• Elmer from Westville, OkIn 1963 I bought BABY I LOVE YOU by the Ronettes (45 rpm single) and their LP titled Featuring the Fabulous Ronettes in 1964. Although Billboard mag ranked BABY I LOVE YOU at peak of #24, I recall that it received huge airplay in my area (eastern OK. and western ARK) and the radio stations ranked it in the Top Ten in their areas. At the time (early Sixties), Billboard mag wasn't the huge success in the recording industry that it is now. The teens or record buyers in my area at that time referred more to the charts of area rock radio stations. I recall that Cashbox and Song Hits magazines' charts both rank this single higher than did Billboard. I read somewhere that the producer Phil Spector was influenced by how records sounded over vehicle radios of the time (few stereos in the early Sixties). The intro sounds like explosions of sound (courtesy of the Wall of Sound production). Other singles released at the time paled in comparison. It still sounds awesome on CD even in mono. Now, there are stereo versions that still convey this awesome song by the Ronettes!
  • Francis from Motown, MiIt's funny how Cher's participation as a part-time backup singer in Spector's talent-laden crew is trumped up in virtually every entry about songs by groups he produced. Face it, Cher is a hack who got more mileage than was warranted, by displaying her navel and insulting her ex. Her singing was nasal, at best.

    The Ronettes' catalog is full of gems, powered in equal parts by Ronnie, Estelle and Nedra's ebullient singing, and the wrecking crew's playing.
  • Jerro from New Alexandria, PaI'm familiar with two versions: that of the Ronettes and that of Andy Kim. I enjoy both of these versions, but I think the Ronettes' version kicks ass! It's a huge shame that the Ronettes' original version was not as successful as the covers that followed it. In many cases (and this included), no covers beat originals!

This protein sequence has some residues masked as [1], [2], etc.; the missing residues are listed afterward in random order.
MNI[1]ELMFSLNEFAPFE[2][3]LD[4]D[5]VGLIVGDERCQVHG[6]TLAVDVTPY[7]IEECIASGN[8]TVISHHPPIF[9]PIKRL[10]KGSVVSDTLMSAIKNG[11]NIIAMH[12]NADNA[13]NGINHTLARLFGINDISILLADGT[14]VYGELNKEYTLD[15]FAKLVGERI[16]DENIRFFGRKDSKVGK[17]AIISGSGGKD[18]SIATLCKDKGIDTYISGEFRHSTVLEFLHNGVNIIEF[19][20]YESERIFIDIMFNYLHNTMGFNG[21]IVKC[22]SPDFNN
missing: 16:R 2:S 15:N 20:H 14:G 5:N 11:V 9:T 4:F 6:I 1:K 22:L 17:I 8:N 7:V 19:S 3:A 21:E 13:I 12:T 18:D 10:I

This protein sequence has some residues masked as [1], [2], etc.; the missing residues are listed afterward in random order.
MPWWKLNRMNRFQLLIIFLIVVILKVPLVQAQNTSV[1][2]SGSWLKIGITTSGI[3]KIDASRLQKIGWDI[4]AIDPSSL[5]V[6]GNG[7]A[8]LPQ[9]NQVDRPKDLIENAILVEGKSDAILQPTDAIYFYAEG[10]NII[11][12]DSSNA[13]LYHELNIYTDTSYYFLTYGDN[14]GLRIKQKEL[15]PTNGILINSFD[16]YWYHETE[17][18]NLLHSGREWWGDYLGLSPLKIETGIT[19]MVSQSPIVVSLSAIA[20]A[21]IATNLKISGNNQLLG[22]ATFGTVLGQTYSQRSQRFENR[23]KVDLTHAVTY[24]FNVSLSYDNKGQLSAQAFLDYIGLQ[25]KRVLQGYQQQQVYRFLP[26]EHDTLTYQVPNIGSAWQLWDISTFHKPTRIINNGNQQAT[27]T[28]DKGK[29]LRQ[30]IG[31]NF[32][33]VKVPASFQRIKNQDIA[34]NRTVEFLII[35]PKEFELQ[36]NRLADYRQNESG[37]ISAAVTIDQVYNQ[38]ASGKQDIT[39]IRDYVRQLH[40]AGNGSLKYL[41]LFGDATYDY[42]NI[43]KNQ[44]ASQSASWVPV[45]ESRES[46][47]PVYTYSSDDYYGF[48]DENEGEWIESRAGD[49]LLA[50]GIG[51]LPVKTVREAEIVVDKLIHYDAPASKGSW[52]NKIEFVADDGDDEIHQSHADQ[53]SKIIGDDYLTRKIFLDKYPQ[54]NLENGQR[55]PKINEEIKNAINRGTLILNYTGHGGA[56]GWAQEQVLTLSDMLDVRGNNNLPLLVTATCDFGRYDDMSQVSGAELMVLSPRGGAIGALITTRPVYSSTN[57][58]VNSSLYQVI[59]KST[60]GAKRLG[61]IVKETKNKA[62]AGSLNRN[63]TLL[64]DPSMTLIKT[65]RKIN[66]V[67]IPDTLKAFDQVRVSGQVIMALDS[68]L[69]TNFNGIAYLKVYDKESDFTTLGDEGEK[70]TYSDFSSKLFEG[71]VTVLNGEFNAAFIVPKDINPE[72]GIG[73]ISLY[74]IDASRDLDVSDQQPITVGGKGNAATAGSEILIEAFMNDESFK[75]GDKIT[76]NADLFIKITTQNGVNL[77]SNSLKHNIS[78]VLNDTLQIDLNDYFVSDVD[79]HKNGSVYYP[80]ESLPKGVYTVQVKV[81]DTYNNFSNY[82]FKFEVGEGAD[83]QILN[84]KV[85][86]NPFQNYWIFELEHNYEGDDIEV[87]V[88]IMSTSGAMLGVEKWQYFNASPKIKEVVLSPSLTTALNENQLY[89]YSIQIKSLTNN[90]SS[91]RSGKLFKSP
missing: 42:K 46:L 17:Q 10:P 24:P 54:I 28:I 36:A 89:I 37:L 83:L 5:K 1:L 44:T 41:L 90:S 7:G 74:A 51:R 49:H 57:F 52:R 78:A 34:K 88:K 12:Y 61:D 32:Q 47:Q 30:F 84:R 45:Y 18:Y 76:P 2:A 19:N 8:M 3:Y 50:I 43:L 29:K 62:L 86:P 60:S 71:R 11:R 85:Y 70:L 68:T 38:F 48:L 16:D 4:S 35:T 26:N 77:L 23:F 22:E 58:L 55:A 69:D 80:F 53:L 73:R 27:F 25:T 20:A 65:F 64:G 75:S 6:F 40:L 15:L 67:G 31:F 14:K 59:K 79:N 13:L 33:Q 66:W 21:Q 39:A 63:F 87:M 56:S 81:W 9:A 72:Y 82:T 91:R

• Teresa from Mechelen, BelgiumPhil Spector, Ellie Greenwich, Jeff Barry : what a wonderful songwriting team. Ellie Greenwich died on August 2009 at the age of 68. Thank you Ellie and may you rest in peace.
  • Ret from Bristol, United KingdomThe Spector / Ronettes version is it: the handclaps on the intro, the almost post-orgasmic vocal, the romance intoxicating in the wall of sound, pianos a cloud of sound in heaven never quite reproduced. I never got the Ramones - "2-3-4-" and 8 bars of Rockaway Beach was about as exciting as it got. They should have completely avoided this gem
  • Linc from Beaumont, TxRonnie had a brief relationship with John Lennon she called it off to marry Phil Spector and rumoredly expressed concerns about him being overly protective of her...hummm
  • Teresa from Mechelen, BelgiumA very good song of Phil Spector/Ellie Greenwich/
    Jeff Barry, produced by Phil Spector. He also produced the version of The Ramones, completely different but also very good. PHIL SPECTOR I LOVE YOU OU OU!!!!!
  • David from Flushing, MiFor a fantastic version of this song check out the guitar heavy version by Dave Edmunds on his album Subtle as a Flying Mallet. It is the lead song on the album and it is plain to see that he loves the song and pays homage top the Spector production.
  • Mark from London, EnglandThis was also a big hit for The Ramones in the UK in the 1980s.